Hydraulic Power Systems

Simple Hydraulic Systems

  • Simple Hydraulic systems consist of:
    • Vented Reservoir
    • Hand-operated pump w/ check valve
      • Pump does nothing more than move the non-compressible fluid through the hydraulic system. There is no pressure generated until this flow of fluid is opposed.
      • Selector valve - directs fluid either from the pump into the actuator or from the actuator back into the reservoir.
    • Basic system has two limitations:
      • It requires manual operation of the pump
      • It can apply hydraulic pressure to only one side of the actuator.
  • Double-Acting Actuator and Two-Way Selector Valve
    • Double-Acting Actuator - uses hydraulic pressure on both sides of the piston, the actuator can operate under hydraulic pressure in both directions.
    • Two-Way Selector Valve - has four ports, and two positions.
      • In one position it directs fluid from the pump to the upper side of the piston while the lower side is connected to the reservoir.
      • In the other position the lower side of the piston is connected to the pump outlet and the fluid from the upper side is returned to the reservoir.
  • Engine-Driven Pump and Pump-Control Valve
    • Engine-Driven Pump - The pump is coupled directly to the engine and there is no way to disconnect it. It needs very little power when it is not moving the fluid against an opposition.
    • Pump-Control Valve - Installed between the pump outlet and the return line into the reservoir.
      • Can be opened when pressure is not needed, and fluid flows from the bottom of the reservoir, through the pump and back into the top.
    • To actuate this system the pilot puts the selector valve in the desired position and then closes the pump-control valve.
    • Can operate both the landing gear and the flaps or even more actuators if needed.
  • Unloading Valve and Accumulator
    • Unloading Valve - opens when system pressure reaches the desired value then opens the return line to the reservoir and unloads the pump.
    • Accumulator - having two compartments separated by a movable partition; either a piston, a diaphragm, or a bladder.
      • One compartment is connected directly to the pressure manifold
      • The other is sealed and filled with either compressed air or nitrogen.
        • The air pressure is initially about one-half of the system operating pressure.
        • When fluid enters the other side it becomes equal in pressure to that of the fluid.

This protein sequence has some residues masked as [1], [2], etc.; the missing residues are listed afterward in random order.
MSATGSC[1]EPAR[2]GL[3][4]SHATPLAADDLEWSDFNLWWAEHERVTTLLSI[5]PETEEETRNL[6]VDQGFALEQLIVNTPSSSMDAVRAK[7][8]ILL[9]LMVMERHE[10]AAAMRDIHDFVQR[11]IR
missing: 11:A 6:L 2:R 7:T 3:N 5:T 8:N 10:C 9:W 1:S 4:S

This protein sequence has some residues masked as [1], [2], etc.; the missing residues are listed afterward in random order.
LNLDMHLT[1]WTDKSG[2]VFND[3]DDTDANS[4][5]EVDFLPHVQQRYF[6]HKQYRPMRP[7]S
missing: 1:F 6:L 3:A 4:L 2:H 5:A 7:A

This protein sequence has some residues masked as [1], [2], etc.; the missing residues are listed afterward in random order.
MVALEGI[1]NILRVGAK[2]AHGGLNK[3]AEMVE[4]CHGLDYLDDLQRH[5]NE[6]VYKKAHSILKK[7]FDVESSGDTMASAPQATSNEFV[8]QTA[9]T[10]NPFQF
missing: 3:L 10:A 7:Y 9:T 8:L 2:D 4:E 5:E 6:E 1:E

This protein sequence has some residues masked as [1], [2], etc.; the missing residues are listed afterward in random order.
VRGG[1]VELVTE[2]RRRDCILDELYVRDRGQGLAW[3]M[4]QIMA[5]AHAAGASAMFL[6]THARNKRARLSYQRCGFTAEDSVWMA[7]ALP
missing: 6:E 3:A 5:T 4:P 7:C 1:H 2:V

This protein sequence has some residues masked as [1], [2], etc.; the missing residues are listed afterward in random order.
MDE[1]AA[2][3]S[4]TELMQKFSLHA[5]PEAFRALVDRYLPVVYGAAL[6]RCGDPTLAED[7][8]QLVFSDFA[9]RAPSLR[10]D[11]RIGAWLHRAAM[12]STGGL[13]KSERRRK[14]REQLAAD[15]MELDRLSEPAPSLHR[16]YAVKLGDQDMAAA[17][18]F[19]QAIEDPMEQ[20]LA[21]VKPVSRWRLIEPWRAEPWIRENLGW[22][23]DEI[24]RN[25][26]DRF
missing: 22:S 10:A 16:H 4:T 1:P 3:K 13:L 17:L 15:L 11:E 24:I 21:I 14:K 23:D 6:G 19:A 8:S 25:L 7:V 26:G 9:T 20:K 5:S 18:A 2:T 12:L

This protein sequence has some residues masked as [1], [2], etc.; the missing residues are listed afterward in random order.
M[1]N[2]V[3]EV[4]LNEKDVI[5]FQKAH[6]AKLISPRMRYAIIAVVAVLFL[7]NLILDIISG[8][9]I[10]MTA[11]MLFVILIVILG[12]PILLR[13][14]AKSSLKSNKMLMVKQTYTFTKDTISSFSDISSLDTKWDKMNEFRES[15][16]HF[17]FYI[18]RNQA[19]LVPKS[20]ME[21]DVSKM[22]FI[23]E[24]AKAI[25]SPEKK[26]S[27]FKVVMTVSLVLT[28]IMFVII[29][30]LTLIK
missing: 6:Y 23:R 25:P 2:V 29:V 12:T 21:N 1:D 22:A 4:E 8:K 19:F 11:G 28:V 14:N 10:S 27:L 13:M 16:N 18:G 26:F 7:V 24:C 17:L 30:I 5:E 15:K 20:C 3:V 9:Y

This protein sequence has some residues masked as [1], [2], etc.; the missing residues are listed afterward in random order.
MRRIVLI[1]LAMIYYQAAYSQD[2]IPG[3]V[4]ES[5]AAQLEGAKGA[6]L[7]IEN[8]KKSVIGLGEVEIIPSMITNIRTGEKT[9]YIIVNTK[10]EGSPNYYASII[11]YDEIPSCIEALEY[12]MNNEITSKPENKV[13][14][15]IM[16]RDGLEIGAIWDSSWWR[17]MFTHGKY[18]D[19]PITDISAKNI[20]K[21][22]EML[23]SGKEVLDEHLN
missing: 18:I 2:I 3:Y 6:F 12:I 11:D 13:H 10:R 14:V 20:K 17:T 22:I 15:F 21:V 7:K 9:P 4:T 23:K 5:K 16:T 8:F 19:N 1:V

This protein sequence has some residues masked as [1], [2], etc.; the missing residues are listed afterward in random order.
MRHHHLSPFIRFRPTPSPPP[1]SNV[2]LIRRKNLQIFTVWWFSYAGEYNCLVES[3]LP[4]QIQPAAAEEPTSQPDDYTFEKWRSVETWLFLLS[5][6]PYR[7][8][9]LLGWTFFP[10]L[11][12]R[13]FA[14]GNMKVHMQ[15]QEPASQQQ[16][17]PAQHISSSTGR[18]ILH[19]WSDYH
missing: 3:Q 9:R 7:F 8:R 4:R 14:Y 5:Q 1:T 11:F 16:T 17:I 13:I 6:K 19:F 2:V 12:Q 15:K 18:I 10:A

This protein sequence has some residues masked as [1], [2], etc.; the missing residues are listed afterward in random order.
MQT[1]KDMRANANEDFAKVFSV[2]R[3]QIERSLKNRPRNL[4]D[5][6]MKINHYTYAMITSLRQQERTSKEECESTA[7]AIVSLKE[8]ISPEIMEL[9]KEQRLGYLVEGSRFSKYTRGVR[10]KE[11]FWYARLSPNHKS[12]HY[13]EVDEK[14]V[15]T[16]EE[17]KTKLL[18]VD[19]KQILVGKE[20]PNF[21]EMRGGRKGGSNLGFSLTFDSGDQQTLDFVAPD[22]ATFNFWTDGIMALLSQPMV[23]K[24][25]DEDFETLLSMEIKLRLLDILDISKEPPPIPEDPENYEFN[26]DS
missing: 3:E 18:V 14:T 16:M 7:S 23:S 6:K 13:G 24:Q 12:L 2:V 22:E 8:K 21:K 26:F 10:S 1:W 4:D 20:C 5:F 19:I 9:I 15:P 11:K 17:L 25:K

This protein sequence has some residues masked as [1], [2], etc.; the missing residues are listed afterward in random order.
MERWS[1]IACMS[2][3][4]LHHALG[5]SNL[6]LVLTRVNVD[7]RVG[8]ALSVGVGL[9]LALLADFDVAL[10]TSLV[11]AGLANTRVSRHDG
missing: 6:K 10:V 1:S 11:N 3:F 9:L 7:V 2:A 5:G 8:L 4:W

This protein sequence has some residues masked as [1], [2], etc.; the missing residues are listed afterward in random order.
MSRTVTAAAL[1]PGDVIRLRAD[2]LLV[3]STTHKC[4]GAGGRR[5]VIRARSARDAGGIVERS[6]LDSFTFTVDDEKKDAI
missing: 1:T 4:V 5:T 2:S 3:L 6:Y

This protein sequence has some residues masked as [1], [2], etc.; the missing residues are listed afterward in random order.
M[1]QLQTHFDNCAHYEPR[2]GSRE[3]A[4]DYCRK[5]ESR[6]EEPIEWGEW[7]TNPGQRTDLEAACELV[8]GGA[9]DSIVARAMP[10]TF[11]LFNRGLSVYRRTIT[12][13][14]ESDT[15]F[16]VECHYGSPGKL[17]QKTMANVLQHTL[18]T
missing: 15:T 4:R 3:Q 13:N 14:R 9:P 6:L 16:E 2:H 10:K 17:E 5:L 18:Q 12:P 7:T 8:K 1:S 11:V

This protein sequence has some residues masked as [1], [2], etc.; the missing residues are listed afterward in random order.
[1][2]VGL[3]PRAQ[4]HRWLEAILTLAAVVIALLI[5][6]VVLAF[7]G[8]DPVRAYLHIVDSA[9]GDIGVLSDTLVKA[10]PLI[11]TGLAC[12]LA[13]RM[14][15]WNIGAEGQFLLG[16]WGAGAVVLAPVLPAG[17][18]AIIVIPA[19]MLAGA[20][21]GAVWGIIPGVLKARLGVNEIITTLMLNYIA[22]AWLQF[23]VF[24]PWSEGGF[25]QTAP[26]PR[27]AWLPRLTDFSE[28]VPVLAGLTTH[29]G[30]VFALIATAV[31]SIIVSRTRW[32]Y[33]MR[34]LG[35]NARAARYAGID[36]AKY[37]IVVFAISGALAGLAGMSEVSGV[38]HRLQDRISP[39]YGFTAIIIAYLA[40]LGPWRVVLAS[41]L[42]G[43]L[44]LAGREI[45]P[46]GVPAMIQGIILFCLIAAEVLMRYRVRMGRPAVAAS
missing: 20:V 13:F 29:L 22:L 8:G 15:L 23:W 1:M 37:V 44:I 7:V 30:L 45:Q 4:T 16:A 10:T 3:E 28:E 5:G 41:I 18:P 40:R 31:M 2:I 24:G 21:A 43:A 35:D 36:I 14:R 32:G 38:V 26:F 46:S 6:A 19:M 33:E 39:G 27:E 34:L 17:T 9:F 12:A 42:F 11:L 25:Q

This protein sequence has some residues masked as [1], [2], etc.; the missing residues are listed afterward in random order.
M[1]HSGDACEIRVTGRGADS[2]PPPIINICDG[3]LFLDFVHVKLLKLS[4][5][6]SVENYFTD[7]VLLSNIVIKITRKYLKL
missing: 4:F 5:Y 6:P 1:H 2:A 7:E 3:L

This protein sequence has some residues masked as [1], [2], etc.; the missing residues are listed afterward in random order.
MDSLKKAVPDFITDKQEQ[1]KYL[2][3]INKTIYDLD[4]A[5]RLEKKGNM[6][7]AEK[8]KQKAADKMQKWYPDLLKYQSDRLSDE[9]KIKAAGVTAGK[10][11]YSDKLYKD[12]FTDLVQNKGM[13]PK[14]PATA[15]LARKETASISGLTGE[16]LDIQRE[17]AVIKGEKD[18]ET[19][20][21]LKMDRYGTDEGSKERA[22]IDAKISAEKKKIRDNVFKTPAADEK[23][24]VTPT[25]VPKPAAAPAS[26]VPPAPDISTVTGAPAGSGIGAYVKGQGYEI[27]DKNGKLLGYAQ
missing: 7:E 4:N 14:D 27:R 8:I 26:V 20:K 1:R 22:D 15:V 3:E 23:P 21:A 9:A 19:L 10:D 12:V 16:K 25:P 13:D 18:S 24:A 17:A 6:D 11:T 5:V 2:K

• The shock absorbing action of the accumulator will prevent the pressure from changing so rapidly that it could damage the system.
  • Hand Pump and Standpipe
    • Hand Pump - provides pressure for the brakes before the first engine is started.
    • Standpipe - A pipe in the bottom of the reservoir that provides the fluid to the pump.
      • The engine driven pump can exhaust the reservoir only down to the top of the standpipe.
  • Filters and Thermal Relief Valves
    • Filters - Remove particulate matter from the hydraulic system
      • usually located in the return line to the reservoir
      • They are equipped with a bypass valve so that if the filter plugs up, the fluid will open the valve and return to the reservoir without doing any damage.
      • Best way to minimize contamination is to cap all lines and fitting as soon as they are opened.
      • Rated by the size of particles it will remove
        • Sizes are measure in microns which are one millionth of a meter.
        • Micronic filters are replaced rather than cleaned.
Types Filter Rating Description
Pleated * Made of specially treated paper folded into pleats
Mesh .0055 Made of stainless wire woven into a mesh and wrapped around a wire frame
Two stage 0.4-3 / 1.5-15 Used in the return line of large aircraft hydraulic systems. Allows the use of extremely fine element at low flow rates without causing excessive pressure drop. During high flow operations, the flow is divided with up to five gallons per minute passing through both elements. Included are differential pressure indicators that indicate when replacement is required.